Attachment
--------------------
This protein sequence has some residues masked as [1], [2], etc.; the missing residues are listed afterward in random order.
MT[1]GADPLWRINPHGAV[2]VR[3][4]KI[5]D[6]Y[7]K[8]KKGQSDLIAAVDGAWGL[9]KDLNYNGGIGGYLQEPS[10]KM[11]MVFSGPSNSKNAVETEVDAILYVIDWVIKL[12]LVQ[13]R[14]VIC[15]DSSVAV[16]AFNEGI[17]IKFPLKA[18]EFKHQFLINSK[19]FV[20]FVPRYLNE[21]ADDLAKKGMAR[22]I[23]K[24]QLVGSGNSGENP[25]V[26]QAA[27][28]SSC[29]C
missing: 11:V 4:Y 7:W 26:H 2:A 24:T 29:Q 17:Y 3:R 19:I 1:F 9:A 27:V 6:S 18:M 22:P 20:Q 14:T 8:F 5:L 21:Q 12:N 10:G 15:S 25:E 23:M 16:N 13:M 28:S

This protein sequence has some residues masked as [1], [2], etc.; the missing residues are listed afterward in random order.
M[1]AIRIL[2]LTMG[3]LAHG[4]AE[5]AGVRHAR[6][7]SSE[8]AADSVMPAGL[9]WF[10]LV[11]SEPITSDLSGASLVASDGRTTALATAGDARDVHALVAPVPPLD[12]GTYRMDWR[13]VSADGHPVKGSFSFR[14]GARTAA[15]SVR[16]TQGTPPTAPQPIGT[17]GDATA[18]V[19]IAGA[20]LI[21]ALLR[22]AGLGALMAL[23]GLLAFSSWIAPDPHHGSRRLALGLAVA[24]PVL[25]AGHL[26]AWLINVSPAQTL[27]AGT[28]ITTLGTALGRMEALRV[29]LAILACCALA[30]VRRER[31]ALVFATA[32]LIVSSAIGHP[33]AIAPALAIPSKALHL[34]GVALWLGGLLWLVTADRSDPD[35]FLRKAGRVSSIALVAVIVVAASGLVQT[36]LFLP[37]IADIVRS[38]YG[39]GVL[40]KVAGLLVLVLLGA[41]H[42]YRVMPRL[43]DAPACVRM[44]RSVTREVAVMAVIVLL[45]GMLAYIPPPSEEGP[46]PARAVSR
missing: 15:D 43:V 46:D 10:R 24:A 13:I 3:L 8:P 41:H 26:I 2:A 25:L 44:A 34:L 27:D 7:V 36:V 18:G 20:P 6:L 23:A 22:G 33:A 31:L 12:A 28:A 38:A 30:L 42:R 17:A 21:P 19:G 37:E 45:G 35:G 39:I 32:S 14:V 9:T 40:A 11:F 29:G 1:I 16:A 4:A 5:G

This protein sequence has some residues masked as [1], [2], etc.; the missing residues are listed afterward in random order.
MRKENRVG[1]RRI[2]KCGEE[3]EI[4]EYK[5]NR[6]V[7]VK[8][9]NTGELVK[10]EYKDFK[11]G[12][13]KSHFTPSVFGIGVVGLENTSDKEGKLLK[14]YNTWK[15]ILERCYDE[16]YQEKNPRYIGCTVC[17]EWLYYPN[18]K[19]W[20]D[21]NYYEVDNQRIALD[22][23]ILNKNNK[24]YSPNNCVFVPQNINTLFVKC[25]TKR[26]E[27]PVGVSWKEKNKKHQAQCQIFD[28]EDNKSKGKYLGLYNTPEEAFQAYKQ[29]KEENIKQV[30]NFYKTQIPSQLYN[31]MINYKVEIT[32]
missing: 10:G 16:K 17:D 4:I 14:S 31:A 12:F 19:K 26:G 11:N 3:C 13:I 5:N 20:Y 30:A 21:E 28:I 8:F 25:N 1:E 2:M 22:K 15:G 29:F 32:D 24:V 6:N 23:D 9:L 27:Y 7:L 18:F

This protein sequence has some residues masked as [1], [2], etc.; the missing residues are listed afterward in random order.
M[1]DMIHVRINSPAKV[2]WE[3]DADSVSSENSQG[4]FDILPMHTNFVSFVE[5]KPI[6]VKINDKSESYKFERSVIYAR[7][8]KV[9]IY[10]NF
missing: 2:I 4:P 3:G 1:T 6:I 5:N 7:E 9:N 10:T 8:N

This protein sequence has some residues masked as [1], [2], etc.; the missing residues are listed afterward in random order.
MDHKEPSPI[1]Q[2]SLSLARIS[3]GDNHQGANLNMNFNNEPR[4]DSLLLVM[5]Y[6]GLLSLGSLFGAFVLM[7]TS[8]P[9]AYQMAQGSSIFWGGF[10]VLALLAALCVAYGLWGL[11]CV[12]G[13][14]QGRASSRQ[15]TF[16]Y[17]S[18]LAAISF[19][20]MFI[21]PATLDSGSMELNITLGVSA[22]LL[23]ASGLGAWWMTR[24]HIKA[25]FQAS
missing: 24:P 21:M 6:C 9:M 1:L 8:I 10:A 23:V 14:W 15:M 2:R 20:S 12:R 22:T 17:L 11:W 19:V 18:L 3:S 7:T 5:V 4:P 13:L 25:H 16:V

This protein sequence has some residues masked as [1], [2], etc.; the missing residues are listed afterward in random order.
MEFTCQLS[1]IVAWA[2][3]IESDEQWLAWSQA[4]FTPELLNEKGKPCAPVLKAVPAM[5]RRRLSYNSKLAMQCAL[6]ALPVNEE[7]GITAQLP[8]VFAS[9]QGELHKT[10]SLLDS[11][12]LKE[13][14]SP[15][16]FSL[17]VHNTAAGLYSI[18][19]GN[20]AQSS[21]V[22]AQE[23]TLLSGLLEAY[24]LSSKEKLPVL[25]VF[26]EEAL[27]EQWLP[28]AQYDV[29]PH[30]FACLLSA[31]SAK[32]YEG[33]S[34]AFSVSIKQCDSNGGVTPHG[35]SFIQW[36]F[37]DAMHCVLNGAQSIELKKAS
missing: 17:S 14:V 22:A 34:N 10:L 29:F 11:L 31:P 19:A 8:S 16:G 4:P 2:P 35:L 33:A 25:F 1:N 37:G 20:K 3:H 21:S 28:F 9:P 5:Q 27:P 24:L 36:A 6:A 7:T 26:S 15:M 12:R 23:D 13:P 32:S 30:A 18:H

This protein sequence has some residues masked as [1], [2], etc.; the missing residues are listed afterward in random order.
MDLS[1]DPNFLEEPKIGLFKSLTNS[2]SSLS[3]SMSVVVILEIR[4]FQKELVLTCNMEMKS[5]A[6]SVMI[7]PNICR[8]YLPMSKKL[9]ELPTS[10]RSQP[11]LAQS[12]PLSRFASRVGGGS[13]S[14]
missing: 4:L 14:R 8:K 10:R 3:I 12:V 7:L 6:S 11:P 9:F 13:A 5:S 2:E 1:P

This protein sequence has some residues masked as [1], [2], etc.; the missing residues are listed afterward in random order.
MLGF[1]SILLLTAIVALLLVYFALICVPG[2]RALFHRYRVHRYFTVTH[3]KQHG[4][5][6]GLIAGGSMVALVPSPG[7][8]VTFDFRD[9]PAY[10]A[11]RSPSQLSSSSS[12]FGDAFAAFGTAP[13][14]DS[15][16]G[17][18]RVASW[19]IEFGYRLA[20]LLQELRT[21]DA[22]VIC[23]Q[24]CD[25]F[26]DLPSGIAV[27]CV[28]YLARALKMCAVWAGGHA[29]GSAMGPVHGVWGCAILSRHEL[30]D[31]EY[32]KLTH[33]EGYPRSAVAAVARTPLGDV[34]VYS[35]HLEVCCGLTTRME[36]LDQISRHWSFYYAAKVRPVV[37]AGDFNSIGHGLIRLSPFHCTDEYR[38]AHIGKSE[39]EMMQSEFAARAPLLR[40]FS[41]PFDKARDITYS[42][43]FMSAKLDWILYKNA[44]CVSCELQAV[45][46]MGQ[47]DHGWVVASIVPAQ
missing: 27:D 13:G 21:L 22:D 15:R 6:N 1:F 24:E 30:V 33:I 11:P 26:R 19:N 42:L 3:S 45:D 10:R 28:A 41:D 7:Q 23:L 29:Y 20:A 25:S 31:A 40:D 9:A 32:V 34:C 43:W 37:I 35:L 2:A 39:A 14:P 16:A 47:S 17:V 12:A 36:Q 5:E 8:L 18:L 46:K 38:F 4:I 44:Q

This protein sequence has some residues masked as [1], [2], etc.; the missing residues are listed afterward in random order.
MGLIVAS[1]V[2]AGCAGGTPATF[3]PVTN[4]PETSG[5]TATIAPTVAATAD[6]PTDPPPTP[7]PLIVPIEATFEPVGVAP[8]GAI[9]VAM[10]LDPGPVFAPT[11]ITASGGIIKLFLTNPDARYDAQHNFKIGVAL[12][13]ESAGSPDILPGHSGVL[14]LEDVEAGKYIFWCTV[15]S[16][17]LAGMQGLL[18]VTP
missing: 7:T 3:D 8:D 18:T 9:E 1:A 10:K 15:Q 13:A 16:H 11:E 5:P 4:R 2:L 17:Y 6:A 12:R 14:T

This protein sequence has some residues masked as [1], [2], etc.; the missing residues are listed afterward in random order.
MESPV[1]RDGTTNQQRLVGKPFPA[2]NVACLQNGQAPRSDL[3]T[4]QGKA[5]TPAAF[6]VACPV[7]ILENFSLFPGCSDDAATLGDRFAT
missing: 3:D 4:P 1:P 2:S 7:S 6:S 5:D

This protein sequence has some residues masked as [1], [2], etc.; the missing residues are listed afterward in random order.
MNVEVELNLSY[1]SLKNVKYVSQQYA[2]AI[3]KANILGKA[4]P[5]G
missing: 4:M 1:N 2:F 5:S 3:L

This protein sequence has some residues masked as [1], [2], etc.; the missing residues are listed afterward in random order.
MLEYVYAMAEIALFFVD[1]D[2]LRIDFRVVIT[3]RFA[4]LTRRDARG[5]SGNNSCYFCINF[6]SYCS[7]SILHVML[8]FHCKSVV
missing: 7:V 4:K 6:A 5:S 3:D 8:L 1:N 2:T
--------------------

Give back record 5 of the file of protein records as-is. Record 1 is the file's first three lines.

This protein sequence has some residues masked as [1], [2], etc.; the missing residues are listed afterward in random order.
MDHKEPSPI[1]Q[2]SLSLARIS[3]GDNHQGANLNMNFNNEPR[4]DSLLLVM[5]Y[6]GLLSLGSLFGAFVLM[7]TS[8]P[9]AYQMAQGSSIFWGGF[10]VLALLAALCVAYGLWGL[11]CV[12]G[13][14]QGRASSRQ[15]TF[16]Y[17]S[18]LAAISF[19][20]MFI[21]PATLDSGSMELNITLGVSA[22]LL[23]ASGLGAWWMTR[24]HIKA[25]FQAS
missing: 24:P 21:M 6:C 9:M 1:L 8:I 10:A 23:V 14:W 15:M 2:R 20:S 12:R 22:T 17:L 11:W 19:V 18:L 3:S 7:T 5:V 4:P 13:L 25:H 16:V